Prelude’s goal versus my goal

Prelude achieved the goal of becoming the preeminent lobster supplier by correctly identifying the issue of survivability and linking that to water temperature.

As I started to treat patients in the clinic, I learned that diamonds generated substantial frictional heat, causing patient discomfort. The new information impacted the path to my goals. First, I limited the number of instruments used in tooth preparation. As a result, the appointment time decreased, and patient satisfaction increased. Realizing that some diamonds create more frictional heat than others was a milestone. Limiting the time for treatment and not creating pain-inducing heat during the preparation was like Prelude, realizing survivability linked to water temperature.

My career opportunities: same process more or less

Opportunities require decisions anticipated to have lifelong effects. My analysis is complex, accounting for years of experience of accomplishment and failure. Although I love my life now and am grateful for my many blessings, I want new career adventures and challenges. Fortunately, there is no pressure to decide, and there is time to evaluate every option. Assuredly, the process described above will form a portion of the decision-making process.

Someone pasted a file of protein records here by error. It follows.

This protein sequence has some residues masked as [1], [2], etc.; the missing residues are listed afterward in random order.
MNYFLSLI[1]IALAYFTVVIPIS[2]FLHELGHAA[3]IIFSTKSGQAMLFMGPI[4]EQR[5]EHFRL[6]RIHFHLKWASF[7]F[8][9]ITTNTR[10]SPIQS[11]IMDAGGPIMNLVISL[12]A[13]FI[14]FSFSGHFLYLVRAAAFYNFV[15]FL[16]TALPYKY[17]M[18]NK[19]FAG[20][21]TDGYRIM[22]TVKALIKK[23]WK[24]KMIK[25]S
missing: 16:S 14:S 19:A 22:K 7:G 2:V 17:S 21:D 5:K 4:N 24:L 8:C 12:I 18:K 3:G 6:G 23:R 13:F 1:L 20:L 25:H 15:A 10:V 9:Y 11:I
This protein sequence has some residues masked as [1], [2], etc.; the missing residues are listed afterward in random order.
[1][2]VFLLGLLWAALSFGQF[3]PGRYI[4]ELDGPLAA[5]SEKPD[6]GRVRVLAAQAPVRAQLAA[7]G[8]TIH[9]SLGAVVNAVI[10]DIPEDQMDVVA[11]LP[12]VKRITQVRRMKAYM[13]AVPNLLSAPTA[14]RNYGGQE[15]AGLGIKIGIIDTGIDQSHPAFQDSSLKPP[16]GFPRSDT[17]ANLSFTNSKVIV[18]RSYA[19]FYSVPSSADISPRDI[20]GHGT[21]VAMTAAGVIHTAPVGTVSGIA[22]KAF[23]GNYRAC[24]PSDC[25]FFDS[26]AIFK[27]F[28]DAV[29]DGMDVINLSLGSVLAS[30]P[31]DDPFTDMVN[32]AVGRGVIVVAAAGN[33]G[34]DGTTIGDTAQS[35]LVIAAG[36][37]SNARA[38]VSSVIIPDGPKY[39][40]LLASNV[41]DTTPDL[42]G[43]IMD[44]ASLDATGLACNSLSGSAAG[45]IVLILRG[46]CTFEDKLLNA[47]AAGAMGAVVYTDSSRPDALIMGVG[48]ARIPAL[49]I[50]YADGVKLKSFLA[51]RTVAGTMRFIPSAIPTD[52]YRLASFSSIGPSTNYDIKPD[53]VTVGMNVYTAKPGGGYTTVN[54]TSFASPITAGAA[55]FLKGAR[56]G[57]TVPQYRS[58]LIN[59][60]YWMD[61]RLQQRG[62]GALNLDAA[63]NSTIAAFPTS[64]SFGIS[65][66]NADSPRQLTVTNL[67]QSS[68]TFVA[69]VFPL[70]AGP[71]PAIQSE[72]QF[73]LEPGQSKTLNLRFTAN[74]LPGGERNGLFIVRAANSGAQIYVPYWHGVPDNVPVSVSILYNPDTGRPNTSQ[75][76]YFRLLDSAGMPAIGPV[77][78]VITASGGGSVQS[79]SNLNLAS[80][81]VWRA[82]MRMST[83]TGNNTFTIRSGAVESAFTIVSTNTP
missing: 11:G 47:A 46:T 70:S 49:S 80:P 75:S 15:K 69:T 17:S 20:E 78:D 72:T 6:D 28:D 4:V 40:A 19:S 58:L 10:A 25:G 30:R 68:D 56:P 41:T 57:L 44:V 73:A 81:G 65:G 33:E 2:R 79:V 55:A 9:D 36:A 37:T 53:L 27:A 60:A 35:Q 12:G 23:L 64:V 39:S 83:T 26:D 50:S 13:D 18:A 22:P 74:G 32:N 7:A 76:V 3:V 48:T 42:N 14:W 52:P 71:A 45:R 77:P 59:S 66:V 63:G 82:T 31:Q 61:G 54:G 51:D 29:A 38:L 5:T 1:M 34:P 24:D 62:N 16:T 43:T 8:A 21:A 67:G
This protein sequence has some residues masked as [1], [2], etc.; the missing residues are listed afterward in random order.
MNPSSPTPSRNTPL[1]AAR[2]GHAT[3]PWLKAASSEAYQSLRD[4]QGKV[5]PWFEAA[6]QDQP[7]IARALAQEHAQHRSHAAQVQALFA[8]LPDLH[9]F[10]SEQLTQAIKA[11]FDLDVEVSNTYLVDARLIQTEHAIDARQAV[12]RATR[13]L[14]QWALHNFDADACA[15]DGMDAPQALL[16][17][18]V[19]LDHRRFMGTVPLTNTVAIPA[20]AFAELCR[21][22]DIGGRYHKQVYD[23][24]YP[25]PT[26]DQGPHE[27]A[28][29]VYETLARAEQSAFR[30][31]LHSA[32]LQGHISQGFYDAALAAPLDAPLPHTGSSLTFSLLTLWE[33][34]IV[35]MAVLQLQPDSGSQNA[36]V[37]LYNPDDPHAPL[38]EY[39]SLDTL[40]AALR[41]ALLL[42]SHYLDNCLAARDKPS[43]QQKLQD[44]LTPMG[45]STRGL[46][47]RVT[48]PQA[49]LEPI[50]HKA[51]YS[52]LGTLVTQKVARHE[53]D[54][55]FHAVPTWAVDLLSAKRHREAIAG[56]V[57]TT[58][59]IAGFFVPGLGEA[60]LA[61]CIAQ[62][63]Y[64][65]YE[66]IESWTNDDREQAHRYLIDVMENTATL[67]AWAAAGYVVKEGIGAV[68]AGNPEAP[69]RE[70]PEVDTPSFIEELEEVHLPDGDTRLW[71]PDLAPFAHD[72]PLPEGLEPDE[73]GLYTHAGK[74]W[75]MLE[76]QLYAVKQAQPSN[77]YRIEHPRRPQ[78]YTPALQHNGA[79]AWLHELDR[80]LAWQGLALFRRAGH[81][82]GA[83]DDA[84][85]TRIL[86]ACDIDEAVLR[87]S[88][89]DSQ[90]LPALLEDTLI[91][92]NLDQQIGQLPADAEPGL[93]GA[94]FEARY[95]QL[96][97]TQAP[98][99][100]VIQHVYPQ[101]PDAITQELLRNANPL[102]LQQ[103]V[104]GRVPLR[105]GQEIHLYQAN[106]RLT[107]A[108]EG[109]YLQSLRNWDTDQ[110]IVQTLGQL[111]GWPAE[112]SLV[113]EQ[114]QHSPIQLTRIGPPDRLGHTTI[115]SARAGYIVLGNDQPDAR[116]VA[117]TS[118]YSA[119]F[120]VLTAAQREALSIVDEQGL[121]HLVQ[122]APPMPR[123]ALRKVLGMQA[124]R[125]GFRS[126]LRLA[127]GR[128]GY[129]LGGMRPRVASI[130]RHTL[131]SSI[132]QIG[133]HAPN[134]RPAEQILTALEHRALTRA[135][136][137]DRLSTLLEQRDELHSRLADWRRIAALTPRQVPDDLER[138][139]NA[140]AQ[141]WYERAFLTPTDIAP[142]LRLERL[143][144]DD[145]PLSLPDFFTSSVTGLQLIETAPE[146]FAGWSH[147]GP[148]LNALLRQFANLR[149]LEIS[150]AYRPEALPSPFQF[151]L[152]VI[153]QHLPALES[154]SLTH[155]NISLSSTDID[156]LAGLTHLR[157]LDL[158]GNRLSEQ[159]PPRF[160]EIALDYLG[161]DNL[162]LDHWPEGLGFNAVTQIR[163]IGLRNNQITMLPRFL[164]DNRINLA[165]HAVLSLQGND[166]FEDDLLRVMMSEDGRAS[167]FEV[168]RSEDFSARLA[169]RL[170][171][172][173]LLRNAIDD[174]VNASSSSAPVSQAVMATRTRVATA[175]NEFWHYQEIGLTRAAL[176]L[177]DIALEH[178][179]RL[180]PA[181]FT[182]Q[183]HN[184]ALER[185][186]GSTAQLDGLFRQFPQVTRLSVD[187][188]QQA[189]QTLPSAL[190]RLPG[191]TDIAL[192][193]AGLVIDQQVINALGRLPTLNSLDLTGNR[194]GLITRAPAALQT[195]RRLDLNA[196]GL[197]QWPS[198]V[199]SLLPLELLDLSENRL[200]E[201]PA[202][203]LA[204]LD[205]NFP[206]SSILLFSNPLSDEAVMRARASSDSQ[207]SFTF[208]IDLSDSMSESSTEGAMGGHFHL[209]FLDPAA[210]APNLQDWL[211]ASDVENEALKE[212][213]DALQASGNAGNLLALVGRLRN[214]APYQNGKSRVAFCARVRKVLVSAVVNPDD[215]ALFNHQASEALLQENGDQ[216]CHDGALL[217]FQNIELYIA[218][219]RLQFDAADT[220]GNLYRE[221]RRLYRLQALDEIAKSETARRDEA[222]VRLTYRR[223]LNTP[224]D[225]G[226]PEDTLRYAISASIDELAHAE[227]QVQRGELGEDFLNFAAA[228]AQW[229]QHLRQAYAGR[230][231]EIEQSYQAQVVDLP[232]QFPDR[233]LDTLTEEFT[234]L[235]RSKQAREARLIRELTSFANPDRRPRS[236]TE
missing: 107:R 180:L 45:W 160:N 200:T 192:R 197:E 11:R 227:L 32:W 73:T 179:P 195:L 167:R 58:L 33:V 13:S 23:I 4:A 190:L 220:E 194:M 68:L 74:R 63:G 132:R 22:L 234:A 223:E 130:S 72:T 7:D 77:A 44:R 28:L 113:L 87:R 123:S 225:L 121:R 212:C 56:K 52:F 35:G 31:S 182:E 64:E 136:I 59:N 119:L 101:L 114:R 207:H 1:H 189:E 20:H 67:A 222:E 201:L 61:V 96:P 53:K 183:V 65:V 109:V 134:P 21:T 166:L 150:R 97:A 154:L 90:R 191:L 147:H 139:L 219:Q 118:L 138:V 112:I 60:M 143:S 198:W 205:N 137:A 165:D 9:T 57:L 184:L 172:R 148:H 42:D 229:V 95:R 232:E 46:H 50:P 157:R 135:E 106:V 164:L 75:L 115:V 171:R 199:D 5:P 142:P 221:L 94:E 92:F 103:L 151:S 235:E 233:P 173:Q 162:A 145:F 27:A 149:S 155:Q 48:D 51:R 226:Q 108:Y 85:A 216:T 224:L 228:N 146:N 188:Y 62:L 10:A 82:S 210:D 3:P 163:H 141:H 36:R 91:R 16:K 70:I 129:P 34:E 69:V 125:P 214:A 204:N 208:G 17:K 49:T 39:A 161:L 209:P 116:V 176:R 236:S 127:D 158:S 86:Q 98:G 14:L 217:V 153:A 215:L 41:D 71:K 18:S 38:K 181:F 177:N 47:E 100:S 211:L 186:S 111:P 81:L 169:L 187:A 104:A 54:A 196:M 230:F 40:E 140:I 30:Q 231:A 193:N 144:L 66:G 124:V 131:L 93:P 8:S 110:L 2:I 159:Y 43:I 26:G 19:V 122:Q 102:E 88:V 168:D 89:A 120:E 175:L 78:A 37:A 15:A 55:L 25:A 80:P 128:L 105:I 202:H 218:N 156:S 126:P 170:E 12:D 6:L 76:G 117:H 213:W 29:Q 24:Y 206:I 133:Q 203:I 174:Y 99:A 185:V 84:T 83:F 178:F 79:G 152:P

I hope this article has helped even one person’s decision process. If you have any questions, criticisms, let me know. I am always learning.


Dr. Barbosa dedicates his time to business issues affecting dentistry and, as a recent graduate of law school, will focus on legal matters affecting dentistry, Patent Law, and Tax Law. After receiving degrees in Biomedical Engineering and a Doctor of Dental Surgery, Dr. Barbosa received admittance to medical school. However, a cancer diagnosis caused numb fingers after the chemotherapy, and Dr. Barbosa switched focus. After owning many dental offices and other businesses, Dr. Barbosa recognized the gap in knowledge requiring pursuing the MBA. Dr. Barbosa maintains his dental license and is awaiting licensure as an attorney in Texas and admittance to the Patent Bar. He continues to Dream Big.